This time, the crowning of a new PRInce will not be at all like it was six years ago in August 2013, when Camacho Quiroz, a President Enrique Peña Nieto supporter, was sworn in a ceremony that many saw as the beginning of the end, not merely for the Peña Nieto presidency, but for the PRI itself.

At that ceremony, the PRI was not just celebrating the emergence of a new PRI president, but still savoring the glorious flavor of the electoral victory Peña Nieto had obtained one year before.

But at Camacho Quiroz’s swearing-in ceremony, Camacho, perhaps in tandem with his boss Peña Nieto, made what I considered then to be a horrendous mistake. Upon being declared the party’s president, Camacho did not decline the leadership, but said then that the true president of the PRI was Peña Nieto.

The crony audience applauded the decision of naming Peña Nieto party president, yet in the eyes of the voters, this did not fit well at all. By then, Mexican voters felt echoes of the old PRI, always presided over by the president in turn until his last day in power.

And that memory told Mexicans that it was always the PRI president that imposed the PRI candidate. And the memory of those who suspected foul play from the PRI at large were not wrong at all.

When the time came in 2017 to pick the next candidate for president, Peña Nieto used the full power of party leader to appoint – in the most heinous manner Mexicans despised because in meant the imposition of a new dictator – José Antonio Meade Kuribreña as candidate.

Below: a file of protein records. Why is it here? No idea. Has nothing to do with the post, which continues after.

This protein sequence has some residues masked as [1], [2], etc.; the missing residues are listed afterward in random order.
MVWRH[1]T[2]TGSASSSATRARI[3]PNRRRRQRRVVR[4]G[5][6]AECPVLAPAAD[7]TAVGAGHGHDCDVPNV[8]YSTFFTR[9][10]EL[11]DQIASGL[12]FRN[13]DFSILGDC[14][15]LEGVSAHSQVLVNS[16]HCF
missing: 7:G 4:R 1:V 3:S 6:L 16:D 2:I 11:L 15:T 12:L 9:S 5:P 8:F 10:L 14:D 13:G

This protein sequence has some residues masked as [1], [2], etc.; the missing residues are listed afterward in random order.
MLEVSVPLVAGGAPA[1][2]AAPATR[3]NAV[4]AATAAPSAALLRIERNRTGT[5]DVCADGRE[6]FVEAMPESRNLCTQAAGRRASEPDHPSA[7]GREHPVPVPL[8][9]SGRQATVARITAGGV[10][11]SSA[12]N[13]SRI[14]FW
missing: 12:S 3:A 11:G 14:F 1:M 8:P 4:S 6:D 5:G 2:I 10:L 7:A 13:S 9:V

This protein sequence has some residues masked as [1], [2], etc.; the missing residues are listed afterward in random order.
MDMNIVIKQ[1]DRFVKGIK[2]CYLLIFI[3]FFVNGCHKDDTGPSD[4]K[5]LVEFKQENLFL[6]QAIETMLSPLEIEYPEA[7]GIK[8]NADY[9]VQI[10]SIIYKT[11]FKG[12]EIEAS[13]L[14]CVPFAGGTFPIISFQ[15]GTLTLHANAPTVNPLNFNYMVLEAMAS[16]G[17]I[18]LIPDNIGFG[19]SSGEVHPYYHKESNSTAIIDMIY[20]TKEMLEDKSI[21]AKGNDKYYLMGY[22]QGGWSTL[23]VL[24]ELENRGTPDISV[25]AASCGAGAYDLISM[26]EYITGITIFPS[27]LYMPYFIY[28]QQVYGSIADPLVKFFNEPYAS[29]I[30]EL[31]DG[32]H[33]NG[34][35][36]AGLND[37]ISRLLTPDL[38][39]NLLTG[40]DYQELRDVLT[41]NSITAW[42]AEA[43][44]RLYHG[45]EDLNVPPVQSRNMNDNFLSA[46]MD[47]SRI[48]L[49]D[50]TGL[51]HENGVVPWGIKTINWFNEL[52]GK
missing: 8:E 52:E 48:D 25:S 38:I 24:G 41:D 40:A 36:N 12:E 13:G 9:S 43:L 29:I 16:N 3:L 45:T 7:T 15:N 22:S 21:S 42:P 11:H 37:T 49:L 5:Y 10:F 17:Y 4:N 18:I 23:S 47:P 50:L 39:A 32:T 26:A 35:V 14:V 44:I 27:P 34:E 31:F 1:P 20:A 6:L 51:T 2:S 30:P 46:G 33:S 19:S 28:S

It is written history now that Peña Nieto went down as perhaps the most unpopular and allegedly corrupt president in Mexican history, and that his candidate had to carry that scourge through the campaign, without even party support. It was a clear sign that the language of pointing the finger at the chosen one – historically known as “el dedazo” or the finger-pointing of the PRI candidate when the PRI was emperor of Mexico, failed miserably. Politically speaking, today the name of the PRI is mud.

But in any case, politics goes on and Moreno Camacho will be in charge of bringing back to life the carcass of what was once the mightiest political party in the history of Mexico.

And for follow-ups, President Andrés Manuel López Obrador (AMLO), founder of the National Regeneration Movement (Morena) currently in power in the presidency and both houses of Congress, has stepped aside from any candidate influencing in the Morena presidential elections, which will be coming up in November.

AMLO reminded party loyalists and potential candidates that he may have founded Morena, but said that he has nothing to do with it anymore as he is not the party’s president, but the president of all Mexicans- He said he will have absolutely nothing to do with the upcoming internal Morena election.

That’s bad news for all forecasters who are claiming that Morena is the new PRI.